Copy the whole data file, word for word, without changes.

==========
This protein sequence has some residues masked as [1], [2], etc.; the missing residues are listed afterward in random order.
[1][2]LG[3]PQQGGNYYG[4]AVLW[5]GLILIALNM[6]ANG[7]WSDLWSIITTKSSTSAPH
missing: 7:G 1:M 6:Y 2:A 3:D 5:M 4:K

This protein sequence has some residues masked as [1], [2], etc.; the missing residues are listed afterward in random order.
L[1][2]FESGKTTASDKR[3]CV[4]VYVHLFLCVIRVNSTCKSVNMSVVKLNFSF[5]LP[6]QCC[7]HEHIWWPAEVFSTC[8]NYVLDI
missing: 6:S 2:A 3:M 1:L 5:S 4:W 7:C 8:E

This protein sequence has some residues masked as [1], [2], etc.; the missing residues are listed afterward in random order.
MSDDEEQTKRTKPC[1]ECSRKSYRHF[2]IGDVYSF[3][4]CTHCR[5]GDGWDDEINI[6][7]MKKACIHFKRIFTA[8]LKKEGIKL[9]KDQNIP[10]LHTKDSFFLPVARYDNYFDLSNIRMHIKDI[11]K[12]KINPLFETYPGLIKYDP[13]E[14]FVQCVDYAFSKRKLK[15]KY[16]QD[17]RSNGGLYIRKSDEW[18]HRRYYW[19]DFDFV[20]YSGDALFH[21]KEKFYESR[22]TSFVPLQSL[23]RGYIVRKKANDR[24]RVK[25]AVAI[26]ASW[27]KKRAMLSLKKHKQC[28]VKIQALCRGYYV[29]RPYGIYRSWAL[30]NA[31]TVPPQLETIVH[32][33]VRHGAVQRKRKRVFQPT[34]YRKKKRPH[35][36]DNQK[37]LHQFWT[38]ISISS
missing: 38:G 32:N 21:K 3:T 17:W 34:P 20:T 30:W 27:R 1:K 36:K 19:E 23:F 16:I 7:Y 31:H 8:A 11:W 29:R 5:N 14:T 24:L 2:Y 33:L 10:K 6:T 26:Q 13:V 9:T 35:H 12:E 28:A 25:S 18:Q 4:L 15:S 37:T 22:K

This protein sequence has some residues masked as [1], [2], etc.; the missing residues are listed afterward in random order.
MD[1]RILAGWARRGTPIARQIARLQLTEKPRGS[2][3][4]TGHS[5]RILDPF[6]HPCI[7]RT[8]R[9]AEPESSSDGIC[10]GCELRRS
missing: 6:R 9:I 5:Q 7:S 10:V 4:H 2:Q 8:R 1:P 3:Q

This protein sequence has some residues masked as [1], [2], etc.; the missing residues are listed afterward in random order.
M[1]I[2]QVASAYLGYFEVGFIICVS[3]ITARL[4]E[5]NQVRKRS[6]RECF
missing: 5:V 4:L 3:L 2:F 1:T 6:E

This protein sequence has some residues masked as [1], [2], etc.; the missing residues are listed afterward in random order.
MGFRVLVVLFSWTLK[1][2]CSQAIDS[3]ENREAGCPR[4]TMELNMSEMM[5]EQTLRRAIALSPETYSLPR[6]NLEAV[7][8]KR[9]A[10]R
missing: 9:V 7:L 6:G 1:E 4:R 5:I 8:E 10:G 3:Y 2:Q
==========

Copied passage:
This protein sequence has some residues masked as [1], [2], etc.; the missing residues are listed afterward in random order.
[1][2]LG[3]PQQGGNYYG[4]AVLW[5]GLILIALNM[6]ANG[7]WSDLWSIITTKSSTSAPH
missing: 7:G 1:M 6:Y 2:A 3:D 5:M 4:K

This protein sequence has some residues masked as [1], [2], etc.; the missing residues are listed afterward in random order.
L[1][2]FESGKTTASDKR[3]CV[4]VYVHLFLCVIRVNSTCKSVNMSVVKLNFSF[5]LP[6]QCC[7]HEHIWWPAEVFSTC[8]NYVLDI
missing: 6:S 2:A 3:M 1:L 5:S 4:W 7:C 8:E

This protein sequence has some residues masked as [1], [2], etc.; the missing residues are listed afterward in random order.
MSDDEEQTKRTKPC[1]ECSRKSYRHF[2]IGDVYSF[3][4]CTHCR[5]GDGWDDEINI[6][7]MKKACIHFKRIFTA[8]LKKEGIKL[9]KDQNIP[10]LHTKDSFFLPVARYDNYFDLSNIRMHIKDI[11]K[12]KINPLFETYPGLIKYDP[13]E[14]FVQCVDYAFSKRKLK[15]KY[16]QD[17]RSNGGLYIRKSDEW[18]HRRYYW[19]DFDFV[20]YSGDALFH[21]KEKFYESR[22]TSFVPLQSL[23]RGYIVRKKANDR[24]RVK[25]AVAI[26]ASW[27]KKRAMLSLKKHKQC[28]VKIQALCRGYYV[29]RPYGIYRSWAL[30]NA[31]TVPPQLETIVH[32][33]VRHGAVQRKRKRVFQPT[34]YRKKKRPH[35][36]DNQK[37]LHQFWT[38]ISISS
missing: 38:G 32:N 21:K 3:T 17:W 34:P 20:T 30:W 27:R 1:K 36:K 19:E 23:F 16:I 7:Y 31:H 8:A 11:W 29:R 5:N 14:T 24:L 2:Y 33:L 10:K 6:T 26:Q 13:V 9:T 35:H 12:E 28:A 25:S 18:Q 4:L 15:S 37:T 22:K

This protein sequence has some residues masked as [1], [2], etc.; the missing residues are listed afterward in random order.
MD[1]RILAGWARRGTPIARQIARLQLTEKPRGS[2][3][4]TGHS[5]RILDPF[6]HPCI[7]RT[8]R[9]AEPESSSDGIC[10]GCELRRS
missing: 6:R 9:I 5:Q 7:S 10:V 4:H 2:Q 8:R 1:P 3:Q

This protein sequence has some residues masked as [1], [2], etc.; the missing residues are listed afterward in random order.
M[1]I[2]QVASAYLGYFEVGFIICVS[3]ITARL[4]E[5]NQVRKRS[6]RECF
missing: 5:V 4:L 3:L 2:F 1:T 6:E

This protein sequence has some residues masked as [1], [2], etc.; the missing residues are listed afterward in random order.
MGFRVLVVLFSWTLK[1][2]CSQAIDS[3]ENREAGCPR[4]TMELNMSEMM[5]EQTLRRAIALSPETYSLPR[6]NLEAV[7][8]KR[9]A[10]R
missing: 9:V 7:L 6:G 1:E 4:R 5:I 8:E 10:G 3:Y 2:Q